TORONTO -- The Rudy Gay era in Toronto started with a bang. He came off the bench to a huge ovation on Friday night and scored his first Raptors field goal on a halfcourt alley-oop from DeMar DeRozan. About two minutes later, the two swingmen on the break again, Gay caught another lob pass from DeRozan and slammed it home.
In the 98-73 win over the Los Angeles Clippers, Gay finished with a game-high 20 points and called DeRozan, who finished with 19 and seven assists, "by far the best two guard I've ever played with" after the game.
Since neither is known as a three-point marksman or a deft distributor, they're trying to prove the point that they can not just co-exist but make one another better and take Toronto to another level. This was not exactly the consensus among critics after the Raptors acquired Gay for Jose Calderon and Ed Davis
While the Clippers have one of the best records in the league, they were missing Chris Paul and Matt Barnes and came out flat. Toronto's matchup with Miami on Sunday was more of a test. With superstars LeBron James and Dwyane Wade on the wing, they play the type of swarming defense that can disrupt even the game's savviest scorers when engaged.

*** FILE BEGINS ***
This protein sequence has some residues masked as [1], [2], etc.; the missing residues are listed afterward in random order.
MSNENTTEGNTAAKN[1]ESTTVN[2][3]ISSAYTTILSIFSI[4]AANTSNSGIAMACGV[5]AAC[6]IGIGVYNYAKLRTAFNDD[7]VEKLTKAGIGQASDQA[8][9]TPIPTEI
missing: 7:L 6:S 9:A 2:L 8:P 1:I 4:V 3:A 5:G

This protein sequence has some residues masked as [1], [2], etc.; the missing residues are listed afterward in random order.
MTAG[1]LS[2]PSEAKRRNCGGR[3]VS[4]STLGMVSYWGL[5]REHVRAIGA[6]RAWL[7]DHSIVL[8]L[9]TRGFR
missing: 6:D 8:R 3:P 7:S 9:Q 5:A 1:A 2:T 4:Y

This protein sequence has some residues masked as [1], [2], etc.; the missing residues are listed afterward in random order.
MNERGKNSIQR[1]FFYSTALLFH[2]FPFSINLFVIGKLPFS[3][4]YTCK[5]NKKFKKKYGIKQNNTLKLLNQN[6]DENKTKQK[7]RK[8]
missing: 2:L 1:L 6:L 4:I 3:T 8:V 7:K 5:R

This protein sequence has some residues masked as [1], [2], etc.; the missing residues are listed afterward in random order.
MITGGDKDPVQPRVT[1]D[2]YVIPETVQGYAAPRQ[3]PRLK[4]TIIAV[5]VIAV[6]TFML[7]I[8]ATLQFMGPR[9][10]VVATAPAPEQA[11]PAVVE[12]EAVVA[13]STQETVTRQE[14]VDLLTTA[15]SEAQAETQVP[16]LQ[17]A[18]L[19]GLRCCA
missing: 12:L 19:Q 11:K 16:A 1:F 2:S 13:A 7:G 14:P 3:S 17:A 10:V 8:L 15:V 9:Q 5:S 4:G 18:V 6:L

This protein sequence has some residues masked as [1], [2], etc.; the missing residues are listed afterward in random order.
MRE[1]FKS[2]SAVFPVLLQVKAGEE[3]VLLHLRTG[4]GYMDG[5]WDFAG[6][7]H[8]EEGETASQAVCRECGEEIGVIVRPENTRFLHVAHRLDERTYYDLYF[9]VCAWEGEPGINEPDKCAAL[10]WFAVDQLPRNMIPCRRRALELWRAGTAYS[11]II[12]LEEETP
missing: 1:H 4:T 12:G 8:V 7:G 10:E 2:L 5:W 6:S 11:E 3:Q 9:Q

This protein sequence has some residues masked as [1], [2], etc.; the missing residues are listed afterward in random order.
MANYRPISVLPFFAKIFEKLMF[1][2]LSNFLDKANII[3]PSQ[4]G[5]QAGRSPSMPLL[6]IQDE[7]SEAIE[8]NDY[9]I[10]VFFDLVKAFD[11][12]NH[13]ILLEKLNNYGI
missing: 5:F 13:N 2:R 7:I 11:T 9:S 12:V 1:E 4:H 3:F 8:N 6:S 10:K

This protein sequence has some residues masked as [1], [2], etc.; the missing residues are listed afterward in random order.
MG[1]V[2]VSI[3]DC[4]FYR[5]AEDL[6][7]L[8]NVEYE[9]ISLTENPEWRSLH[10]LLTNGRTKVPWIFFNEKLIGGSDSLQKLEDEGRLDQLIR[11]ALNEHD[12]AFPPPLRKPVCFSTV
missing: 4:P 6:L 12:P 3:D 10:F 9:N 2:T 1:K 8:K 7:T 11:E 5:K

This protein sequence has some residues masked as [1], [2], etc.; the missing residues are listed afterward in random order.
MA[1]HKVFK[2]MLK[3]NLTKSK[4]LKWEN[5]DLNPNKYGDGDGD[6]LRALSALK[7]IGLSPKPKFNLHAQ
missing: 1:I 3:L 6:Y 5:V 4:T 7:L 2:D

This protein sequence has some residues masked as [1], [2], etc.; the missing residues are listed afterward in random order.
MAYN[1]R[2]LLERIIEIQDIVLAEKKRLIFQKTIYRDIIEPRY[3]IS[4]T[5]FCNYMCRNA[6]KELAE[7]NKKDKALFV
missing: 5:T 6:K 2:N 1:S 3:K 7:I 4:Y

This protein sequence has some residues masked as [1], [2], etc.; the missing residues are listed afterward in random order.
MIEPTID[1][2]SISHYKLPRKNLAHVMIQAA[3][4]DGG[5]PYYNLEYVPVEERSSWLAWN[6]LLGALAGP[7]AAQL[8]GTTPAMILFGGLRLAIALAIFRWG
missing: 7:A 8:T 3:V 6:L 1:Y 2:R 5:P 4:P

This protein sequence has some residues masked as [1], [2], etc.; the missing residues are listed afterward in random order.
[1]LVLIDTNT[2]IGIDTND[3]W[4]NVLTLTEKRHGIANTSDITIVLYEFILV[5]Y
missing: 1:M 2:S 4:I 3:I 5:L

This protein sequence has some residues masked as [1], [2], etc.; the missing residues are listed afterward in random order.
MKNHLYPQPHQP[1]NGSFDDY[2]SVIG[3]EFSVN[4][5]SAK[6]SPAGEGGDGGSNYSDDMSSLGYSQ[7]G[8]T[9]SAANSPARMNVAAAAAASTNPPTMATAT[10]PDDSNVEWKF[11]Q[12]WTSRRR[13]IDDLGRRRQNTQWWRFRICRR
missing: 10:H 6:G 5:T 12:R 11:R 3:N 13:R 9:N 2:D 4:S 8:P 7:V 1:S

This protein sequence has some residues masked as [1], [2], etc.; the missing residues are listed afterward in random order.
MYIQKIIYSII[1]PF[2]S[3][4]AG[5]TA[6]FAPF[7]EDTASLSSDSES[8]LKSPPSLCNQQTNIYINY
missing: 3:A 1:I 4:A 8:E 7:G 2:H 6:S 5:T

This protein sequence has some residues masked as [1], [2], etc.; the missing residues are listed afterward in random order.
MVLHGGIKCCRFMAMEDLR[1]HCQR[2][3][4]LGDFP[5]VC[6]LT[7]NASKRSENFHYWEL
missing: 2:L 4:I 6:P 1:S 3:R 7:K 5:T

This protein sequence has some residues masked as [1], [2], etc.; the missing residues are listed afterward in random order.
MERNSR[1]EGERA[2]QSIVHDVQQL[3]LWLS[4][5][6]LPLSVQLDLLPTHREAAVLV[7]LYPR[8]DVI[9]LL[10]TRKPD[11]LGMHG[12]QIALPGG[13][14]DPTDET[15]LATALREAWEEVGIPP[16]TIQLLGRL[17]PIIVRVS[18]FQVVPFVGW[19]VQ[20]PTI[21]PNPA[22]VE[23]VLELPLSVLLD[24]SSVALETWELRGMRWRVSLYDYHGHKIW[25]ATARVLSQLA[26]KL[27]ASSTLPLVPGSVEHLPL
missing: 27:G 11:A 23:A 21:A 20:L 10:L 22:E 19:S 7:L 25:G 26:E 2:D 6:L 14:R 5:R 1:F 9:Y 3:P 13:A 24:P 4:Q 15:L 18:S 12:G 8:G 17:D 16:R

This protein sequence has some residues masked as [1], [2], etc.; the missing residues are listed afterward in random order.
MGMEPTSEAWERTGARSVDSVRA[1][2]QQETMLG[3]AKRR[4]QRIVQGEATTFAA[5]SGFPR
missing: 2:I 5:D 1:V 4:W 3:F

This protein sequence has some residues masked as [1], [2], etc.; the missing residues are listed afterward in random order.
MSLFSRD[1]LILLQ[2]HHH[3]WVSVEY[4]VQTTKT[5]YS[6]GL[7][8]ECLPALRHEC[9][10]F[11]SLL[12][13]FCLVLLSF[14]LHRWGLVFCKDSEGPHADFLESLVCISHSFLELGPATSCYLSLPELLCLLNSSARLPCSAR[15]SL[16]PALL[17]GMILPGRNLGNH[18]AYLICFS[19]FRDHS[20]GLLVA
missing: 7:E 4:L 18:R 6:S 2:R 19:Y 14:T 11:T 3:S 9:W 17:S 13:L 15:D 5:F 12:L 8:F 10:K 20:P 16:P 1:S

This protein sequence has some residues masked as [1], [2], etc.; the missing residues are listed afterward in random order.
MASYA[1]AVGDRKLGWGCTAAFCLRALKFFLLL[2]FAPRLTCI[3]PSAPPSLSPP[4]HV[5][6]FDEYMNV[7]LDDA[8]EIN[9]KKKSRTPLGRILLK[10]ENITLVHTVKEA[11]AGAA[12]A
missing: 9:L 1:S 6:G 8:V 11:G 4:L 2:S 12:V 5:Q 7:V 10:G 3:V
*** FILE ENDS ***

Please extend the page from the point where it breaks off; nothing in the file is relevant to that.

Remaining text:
Gay and DeRozan combined for 56 points on Sunday. If it was a test, they passed it.
"I mean, I don't know who thinks it's a problem," DeRozan said, a day after speaking to Sportsnet about how his development as a playmaker will help make this tandem tough. "With everybody, we just want to win. You get five guys out there on the court and want to win, you don't worry about what everybody got to say -- if it's going to work, if it's not going to work. We're smart enough to figure it out."